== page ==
AMSTERDAM, June 1, 2017 /PRNewswire/ --
Proceedings of the National Academy of Science (PNAS) paper* details results of a pre-clinical study into the combined use of drug-loaded temperature sensitive liposomes and MR-HIFU for local tumor treatment.
Royal Philips (NYSE: PHG, AEX: PHIA), a leader in health technology, today announced the publication of a joint scientific paper based on research by scientists at Philips Research, Eindhoven University of Technology (The Netherlands) and University Hospital of Cologne (Germany) on the use of MR-guided high intensity focused ultrasound (MR-HIFU) induced heating to locally release cancer drugs and thermally destroy tumor tissue.
As part of Philips' efforts to advance cancer care, the company and its academic partners are exploring various targeted imaged-guided therapies to locally treat tumors. It is anticipated that with such therapies, the tumor tissue is destroyed while minimizing collateral damage to surrounding tissues and organs. The results of this preclinical study have been published today in the Proceedings of the National Academy of Science (PNAS) - one of the world's most prestigious scientific journals. The paper describes how HIFU therapy, guided by MR imaging and used in conjunction with drug-loaded temperature sensitive liposomes (drug filled blood-borne nanoparticles) could be used to improve cancer treatment efficacy without adding additional toxicity.
In recent years, HIFU has been introduced as a non-invasive technique that is currently being used for the treatment of benign lesions such as uterine fibroids. The new scientific research detailed in the PNAS paper focuses on the combined use of MR-HIFU induced therapeutic hyperthermia (heating of tissues to temperatures between 40oC and 43oC) to locally deliver chemotherapeutics, and thermal ablation (elevating tissue temperature above 55oC) to locally treat tumor tissue. Simultaneous MR imaging provides real-time anatomical imaging of the treatment area, while the MR signal itself can be used to measure the instantaneous temperature at any point in the tumor, providing the real-time feedback required for accurate temperature control and profiling.
"The PNAS paper shows the unique potential of MR-HIFU technology that enables hyperthermia to locally release drugs and thermal ablation in a single procedure," said Edwin Heijman PhD, Senior Research Scientist, Department Oncology Solutions at Philips Research. "This has been an important scientific milestone in our research. I am convinced that we can use this approach for clinical translation with our partners."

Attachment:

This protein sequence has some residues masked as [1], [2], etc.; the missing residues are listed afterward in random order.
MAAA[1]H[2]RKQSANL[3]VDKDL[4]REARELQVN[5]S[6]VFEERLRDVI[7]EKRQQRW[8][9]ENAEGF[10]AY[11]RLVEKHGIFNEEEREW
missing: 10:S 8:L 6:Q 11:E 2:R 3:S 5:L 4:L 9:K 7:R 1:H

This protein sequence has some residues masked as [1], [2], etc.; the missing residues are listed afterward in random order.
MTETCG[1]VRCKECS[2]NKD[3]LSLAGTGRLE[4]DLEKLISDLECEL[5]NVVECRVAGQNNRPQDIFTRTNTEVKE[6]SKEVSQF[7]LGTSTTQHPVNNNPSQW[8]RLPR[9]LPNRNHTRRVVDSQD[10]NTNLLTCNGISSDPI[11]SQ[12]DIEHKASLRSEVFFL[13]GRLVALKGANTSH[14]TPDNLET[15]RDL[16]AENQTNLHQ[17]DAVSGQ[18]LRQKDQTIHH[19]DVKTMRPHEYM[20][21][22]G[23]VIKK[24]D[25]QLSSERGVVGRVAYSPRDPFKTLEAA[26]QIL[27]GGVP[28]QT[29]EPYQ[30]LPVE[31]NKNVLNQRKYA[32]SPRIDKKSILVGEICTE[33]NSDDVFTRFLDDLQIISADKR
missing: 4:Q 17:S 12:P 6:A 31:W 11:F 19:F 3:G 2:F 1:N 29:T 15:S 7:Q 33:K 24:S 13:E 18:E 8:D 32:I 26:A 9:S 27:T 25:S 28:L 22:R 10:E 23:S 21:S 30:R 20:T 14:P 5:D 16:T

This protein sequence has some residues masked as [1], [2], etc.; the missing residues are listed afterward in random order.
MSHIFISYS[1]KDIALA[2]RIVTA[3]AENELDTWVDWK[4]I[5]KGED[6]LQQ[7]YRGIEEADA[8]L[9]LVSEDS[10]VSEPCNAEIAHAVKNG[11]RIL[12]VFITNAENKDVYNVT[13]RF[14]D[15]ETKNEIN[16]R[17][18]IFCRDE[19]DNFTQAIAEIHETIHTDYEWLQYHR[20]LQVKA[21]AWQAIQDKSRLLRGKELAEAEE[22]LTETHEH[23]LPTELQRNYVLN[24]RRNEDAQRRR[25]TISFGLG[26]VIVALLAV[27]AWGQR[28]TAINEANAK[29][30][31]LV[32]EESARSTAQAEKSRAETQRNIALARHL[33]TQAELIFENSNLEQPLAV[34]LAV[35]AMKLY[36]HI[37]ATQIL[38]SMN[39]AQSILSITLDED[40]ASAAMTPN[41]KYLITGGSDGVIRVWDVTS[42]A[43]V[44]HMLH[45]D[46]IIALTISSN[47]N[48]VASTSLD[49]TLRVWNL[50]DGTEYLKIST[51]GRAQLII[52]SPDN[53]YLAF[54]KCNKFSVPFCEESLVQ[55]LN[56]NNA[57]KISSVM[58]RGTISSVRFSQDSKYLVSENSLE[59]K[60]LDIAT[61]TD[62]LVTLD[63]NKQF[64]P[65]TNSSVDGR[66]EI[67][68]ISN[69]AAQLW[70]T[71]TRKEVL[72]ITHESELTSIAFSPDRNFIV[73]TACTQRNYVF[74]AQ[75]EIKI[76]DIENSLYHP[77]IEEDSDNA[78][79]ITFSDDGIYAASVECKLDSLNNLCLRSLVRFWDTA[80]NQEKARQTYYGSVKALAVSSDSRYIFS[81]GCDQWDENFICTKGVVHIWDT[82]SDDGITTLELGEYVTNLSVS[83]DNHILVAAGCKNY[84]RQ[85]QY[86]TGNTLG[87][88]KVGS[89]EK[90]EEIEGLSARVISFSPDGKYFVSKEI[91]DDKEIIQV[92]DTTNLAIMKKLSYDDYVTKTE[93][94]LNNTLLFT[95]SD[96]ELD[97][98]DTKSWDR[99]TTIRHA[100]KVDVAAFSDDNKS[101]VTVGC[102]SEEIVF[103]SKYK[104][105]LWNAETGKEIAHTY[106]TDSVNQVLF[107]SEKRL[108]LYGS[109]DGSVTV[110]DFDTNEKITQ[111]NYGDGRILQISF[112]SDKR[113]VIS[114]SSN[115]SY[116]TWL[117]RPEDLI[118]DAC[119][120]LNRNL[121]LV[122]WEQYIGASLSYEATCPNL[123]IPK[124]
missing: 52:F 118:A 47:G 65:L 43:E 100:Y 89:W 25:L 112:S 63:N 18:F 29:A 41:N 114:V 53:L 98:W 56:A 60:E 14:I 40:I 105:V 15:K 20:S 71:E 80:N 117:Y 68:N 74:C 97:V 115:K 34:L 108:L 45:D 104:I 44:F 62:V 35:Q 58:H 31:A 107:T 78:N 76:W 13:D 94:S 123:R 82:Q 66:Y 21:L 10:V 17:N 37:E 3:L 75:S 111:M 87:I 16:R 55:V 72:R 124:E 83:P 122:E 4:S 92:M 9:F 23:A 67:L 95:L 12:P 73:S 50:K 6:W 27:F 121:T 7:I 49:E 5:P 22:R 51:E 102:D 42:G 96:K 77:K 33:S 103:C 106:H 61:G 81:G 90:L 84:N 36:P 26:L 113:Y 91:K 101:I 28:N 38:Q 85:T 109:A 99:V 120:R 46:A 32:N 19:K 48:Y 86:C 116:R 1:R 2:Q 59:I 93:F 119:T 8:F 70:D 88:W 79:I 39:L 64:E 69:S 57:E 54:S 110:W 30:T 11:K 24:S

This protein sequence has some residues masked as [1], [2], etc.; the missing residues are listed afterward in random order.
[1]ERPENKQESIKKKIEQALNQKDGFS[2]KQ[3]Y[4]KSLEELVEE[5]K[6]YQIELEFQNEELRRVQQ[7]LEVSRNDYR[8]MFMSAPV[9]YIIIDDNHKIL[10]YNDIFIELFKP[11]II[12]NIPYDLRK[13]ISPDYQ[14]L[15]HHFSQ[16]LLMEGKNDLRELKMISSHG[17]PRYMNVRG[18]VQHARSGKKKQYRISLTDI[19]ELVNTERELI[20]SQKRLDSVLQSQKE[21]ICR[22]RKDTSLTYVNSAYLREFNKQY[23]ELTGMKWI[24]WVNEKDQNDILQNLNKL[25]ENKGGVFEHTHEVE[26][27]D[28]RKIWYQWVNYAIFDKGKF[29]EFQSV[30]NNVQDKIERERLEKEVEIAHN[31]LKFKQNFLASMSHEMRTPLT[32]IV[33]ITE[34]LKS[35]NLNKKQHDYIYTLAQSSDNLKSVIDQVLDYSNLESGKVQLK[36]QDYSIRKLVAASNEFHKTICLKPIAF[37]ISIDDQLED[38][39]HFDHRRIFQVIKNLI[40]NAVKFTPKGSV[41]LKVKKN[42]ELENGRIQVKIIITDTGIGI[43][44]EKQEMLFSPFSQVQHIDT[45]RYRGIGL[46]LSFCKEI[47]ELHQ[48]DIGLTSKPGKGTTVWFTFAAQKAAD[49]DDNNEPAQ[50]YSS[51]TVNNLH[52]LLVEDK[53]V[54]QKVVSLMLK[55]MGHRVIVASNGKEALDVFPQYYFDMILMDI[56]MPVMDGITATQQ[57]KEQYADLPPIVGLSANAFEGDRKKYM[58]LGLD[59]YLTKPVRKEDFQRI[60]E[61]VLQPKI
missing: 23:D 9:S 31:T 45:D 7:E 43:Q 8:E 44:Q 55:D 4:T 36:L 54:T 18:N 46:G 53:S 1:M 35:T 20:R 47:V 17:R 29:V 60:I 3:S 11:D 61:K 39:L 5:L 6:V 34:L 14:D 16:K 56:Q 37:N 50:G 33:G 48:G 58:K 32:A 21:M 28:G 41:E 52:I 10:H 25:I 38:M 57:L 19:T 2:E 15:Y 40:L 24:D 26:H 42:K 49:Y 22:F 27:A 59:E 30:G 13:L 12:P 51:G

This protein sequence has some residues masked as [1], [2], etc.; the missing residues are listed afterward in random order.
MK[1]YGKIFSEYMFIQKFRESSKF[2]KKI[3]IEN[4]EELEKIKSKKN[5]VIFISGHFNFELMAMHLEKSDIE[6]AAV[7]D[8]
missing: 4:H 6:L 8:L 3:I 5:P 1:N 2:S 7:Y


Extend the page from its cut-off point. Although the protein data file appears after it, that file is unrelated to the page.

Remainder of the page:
The co-authors of the PNAS paper investigated the efficacy of therapies that combine the hyperthermia induced release of Doxorubicin from temperature sensitive liposomes and high temperature ablation therapy to treat rhabdomyosarcoma (skeletal muscle tumor) in a pre-clinical model. Special attention was paid to the distribution of released Doxorubicin in the margins of the tumor and surrounding tissue before and after applying both thermal therapies to the tumor core. The aim was to establish a protocol that would not only destroy the bulk of the tumor by heat but also treat tumor cells in the tumor margin while sparing surrounding tissue. The most effective protocol in terms of survival was found to be injection of the Doxorubicin-loaded liposomes, and then two 15-minute sessions of hyperthermia followed by ablation of the tumor core, which increased survival time threefold compared to unheated administration of Doxorubicin or Doxil (Caelyx).
The research was co-funded by the Netherlands' Center for Translational Molecular Medicine VOLTA project, in which Philips was a consortium partner, NanoNextNL, and the European Union FP7 SONODRUGS project. The FP7 iPaCT project on image-guided pancreatic cancer therapy also contributed to the study. Clinical translation of the MR-HIFU approach described in the PNAS paper will be further explored in the German BMBF project TSL-LIFU together with the biopharmaceutical company Thermosome and clinical partners University Hospital of Cologne and University Hospital of Munich.
* Hijnen N, Kneepkens E, de Smet M, Langereis S, Heijman E, and Grüll H, Thermal combination therapies for local drug delivery by magnetic resonance-guided high-intensity focused ultrasound. Proceedings of the National Academy of Science (PNAS) doi. 10.1073/pnas.1700790114.
A PDF version of the study on MR-HIFU technology published in PNAS can be found here.
About Royal Philips
Royal Philips (NYSE: PHG, AEX: PHIA) is a leading health technology company focused on improving people's health and enabling better outcomes across the health continuum from healthy living and prevention, to diagnosis, treatment and home care. Philips leverages advanced technology and deep clinical and consumer insights to deliver integrated solutions. Headquartered in the Netherlands, the company is a leader in diagnostic imaging, image-guided therapy, patient monitoring and health informatics, as well as in consumer health and home care. Philips' health technology portfolio generated 2016 sales of EUR 17.4 billion and employs approximately 70,000 employees with sales and services in more than 100 countries. News about Philips can be found at http://www.philips.com/newscenter.
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